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Thread: Paint & Bodywork - by Carl Beck

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    Default Paint & Bodywork - by Carl Beck

    The following was posted to our email mailing list by Carl Beck:


    DISCLAIMER: I fully realize that many people will not, can not,
    don't want too - spend $3K to $5K to have paint and body work done on
    their 240-Z. The following suggestions are aimed at people who want
    a good job done, who plan to keep and enjoy their Z's for years, or
    who want to put their 240-Z in a condition that facilitates it's
    future value and it's future resale.

    The following applies to a good paint job - it's a different ball
    game if you want the undercarrage stripped and painted or if you want
    the interior of the car stripped and painted. Most of the time the
    interior simply needs to be cleaned and re-sprayed.

    Depending on where you live - there are body shops that specialize in
    custom cars and street rod work... they usually do very little
    collision work for insurance companies. When it comes to getting an
    older car prep'ed and painted they are usually your best bet. Attend
    a few Street Rod Car Shows in your local area and talk to the owners
    of the cars - find out who is doing that type of work and get
    recommendations - write down both the recommend shops and the
    name/car of the person that recommended them. It's amazing how much
    nicer shop owners are when they know you were sent by an existing
    customer or someone they know personally.

    There are a couple of reasons that most shops will shoot you a
    ridiculously high "estimate" for what it will cost to prep and paint
    your car. As Wayne points out - too many of the times they are just
    trying to blow you out of the shop....;-(

    The First is: - about 1 out of 100 people who ask them for an
    estimate - are actually ready to have the work done right then (or
    within the next year for that matter - they are just "dreamers" and
    "tire kickers" wasting the time of the body shop). Then only about 1
    out of 10 of them actually have the cash right then. The shop owners
    hear the question so many times from so many people - that they
    harden over time and get an attitude - so they just throw out some
    high estimate to blow the people that are "jacking them around" out
    the door.

    The Second is: - too many people expect a body shop to give them "an
    estimate" for a complete repair/repaint - based on looking at a 30
    year old car that's already been repainted one or more times. They
    have no way of knowing what is under that paint.. nor what all they
    will get into once they start removing it. So there is huge risk for
    them - and even though it's "an estimate" - the customer somehow
    always gets it in their mind that it was a "firm fixed price" quote.
    So as the costs go up when unexpected damage is found, when shoddy
    body work that was previously done is found - the customer is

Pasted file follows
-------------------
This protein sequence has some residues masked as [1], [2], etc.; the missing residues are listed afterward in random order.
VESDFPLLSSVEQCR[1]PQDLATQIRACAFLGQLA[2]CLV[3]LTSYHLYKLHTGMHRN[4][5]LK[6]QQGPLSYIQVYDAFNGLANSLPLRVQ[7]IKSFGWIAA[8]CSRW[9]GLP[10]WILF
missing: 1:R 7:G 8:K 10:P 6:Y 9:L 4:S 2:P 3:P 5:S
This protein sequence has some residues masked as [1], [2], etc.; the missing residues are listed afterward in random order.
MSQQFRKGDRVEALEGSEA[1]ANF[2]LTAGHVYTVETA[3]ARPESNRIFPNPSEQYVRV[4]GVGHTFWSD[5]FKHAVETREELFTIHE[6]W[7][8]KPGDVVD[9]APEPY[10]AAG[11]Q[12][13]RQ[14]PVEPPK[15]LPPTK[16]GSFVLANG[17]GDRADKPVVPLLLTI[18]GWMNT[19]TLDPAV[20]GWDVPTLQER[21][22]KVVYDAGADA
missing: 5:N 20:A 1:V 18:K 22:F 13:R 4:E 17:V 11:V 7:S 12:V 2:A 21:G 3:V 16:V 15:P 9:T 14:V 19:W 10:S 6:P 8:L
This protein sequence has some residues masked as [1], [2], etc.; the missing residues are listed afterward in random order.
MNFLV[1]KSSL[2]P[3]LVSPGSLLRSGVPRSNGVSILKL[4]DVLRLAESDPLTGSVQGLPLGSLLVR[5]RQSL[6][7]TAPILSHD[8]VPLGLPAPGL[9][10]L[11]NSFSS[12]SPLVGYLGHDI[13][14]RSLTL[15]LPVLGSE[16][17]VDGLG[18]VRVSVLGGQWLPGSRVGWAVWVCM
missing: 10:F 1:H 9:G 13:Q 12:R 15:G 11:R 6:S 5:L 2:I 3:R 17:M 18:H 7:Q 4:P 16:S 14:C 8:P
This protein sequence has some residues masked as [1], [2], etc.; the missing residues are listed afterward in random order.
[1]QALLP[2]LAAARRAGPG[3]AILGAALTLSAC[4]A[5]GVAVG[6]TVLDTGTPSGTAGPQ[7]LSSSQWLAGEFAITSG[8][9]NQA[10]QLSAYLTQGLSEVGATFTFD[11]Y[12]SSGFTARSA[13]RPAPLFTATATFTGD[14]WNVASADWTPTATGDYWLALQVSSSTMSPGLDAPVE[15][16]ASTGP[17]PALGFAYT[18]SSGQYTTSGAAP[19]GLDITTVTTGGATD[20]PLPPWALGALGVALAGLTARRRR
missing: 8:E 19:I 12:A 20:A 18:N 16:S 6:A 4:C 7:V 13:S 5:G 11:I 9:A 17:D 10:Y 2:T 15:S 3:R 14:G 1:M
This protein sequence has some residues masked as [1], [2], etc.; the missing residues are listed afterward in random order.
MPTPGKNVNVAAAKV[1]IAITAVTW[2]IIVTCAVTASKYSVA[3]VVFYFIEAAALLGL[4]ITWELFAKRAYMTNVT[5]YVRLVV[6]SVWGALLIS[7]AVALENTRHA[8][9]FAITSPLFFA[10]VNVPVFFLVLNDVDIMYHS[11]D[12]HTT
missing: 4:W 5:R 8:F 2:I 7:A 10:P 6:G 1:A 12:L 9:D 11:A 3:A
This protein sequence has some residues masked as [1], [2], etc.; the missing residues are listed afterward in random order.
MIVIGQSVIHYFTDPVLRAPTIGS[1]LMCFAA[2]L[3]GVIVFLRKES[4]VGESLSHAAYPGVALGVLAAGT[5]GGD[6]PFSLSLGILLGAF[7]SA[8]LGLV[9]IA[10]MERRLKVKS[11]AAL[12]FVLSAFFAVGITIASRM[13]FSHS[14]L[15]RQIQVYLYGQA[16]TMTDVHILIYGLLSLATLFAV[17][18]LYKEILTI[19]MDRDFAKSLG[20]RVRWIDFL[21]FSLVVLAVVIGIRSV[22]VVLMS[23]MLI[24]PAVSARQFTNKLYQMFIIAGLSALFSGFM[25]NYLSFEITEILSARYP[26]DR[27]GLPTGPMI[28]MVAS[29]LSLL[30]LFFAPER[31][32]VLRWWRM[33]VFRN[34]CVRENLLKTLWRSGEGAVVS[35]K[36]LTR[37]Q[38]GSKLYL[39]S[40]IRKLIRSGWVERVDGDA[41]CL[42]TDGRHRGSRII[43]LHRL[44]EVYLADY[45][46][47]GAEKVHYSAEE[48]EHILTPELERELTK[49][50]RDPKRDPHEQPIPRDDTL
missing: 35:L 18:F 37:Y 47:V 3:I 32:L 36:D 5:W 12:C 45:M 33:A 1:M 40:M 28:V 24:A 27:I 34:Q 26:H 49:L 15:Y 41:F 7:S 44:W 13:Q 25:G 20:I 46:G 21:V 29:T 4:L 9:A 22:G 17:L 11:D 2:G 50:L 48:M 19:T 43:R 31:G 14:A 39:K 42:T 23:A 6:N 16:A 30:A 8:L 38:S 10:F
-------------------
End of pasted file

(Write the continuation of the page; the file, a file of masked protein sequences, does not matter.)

unhappy and he's complaining to everyone in town about how that shop
    screwed him or tried to screw him... So most of the shops just
    double what they really think it will take - and quote that as the
    "estimate".... It's better to cover their own risk and/or blow you
    out the door right at the beginning.

    So what's a guy to do???
    First - Line up two or three shops that can do the type of work you
    want done - and shops that like doing that type of work.... Visit the
    shop and meet the owner. Tell him you are getting a car ready to for
    paint/bodywork - and just wanted to meet him and see the shop - to
    see what type of work they are doing - and to see if he is interested
    in doing your job. You also want to check ahead to see what his
    schedule looks like. Do NOT take your Z to the shop at time... Later
    you will make arrangements for them to look at your car. At this
    point you are not talking price, not asking for estimates etc - you
    are there to see the quality of work being done - and to look at
    schedule...

    Second - strip your 240-Z to a bare shell that's rolling on it's
    suspension/wheels...Do NOT drive the car in - don't show it to them
    in any other condition. When it shows up disassembled to a bare
    shell - they will know you are serious, they will know you are ready
    to have the work done - at that point you are not just another "tire
    kicker"... you become a potential customer - and one that just might
    have a clue as to what he is doing and what he expects them to do.

    Third - When the car is disassembled to a bare rolling shell - Set
    appointments with the shops - tell them you are having a wrecker
    bring the car down for them to look at - but that the wrecker driver
    won't wait long so they have to be there... Shop 1 at 9:00AM - shop
    2 at 11:00AM and shop 3 at 1:00PM.... It might cost you a couple of
    hundred dollars to truck the shell around - it's well worth it. That